When the new Corvette Sting Ray was introduced in late 1962, the Corvette was almost a perennial national champion in SCCA racing, but Corvette Chief Engineer Zora Arkus-Duntov took the game to a new level by slipping an obscurely labeled Regular Production Option (RPO) into the Corvette option listâ€”Z06.
Equipment included large heavy-duty drum brakes with cerametallic linings, vented backing plates, finned aluminum drums, and internal cooling fans, along with a dual-circuit master cylinder. The Z06 also featured stiffer front and rear springs, heavy-duty stabilizer bar and shock absorbers, a long-distance 36-gallon fuel tank, and finned aluminum knockoff wheels. Powertrain consisted of the L84 360-hp fuel-injected 327, an M20 4-speed manual transmission, and Positraction. The Z06 option added $2,480.20 to the price of the car, but for those who wanted a track-ready, all-out race Corvette, it was worth every penny.
Chassis number 2227, Gulf One was the first of two Z06s delivered by Yenko Chevrolet to the Gulf Oil racing team led by Gulf Executive Vice President Grady Davis. Davis, a racer in his own right, planned to campaign the cars as part of Gulfâ€™s fuels-and-lubricants research and development program. The car was delivered to Gulf personnel at the St. Louis plant in October 1962, driven to corporate headquarters in Pittsburgh, prepared to Davisâ€™s specifications, and rushed to Puerto Rico for the first and only Puerto Rico Grand Prix. With Dr. Dick Thompson at the wheel, Gulf One scored the first class win of its career.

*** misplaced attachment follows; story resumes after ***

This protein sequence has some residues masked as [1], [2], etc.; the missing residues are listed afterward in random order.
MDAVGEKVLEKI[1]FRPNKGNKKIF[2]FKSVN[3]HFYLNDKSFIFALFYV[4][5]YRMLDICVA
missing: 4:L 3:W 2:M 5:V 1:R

After an A-Production victory at the â€śRefrigerator Bowlâ€ť in Marlboro, Maryland, in January 1963, Gulf One was then prepared to FIA rules for Floridaâ€™s Daytona Continental and Sebring 12 Hours races. In February, Thompson scored a huge 3rd place overall and 1st in GT3 at Daytona behind two Ferrari GTOs, following up in March with a disappointing gearbox failure at Sebring after an impressive qualifying performance.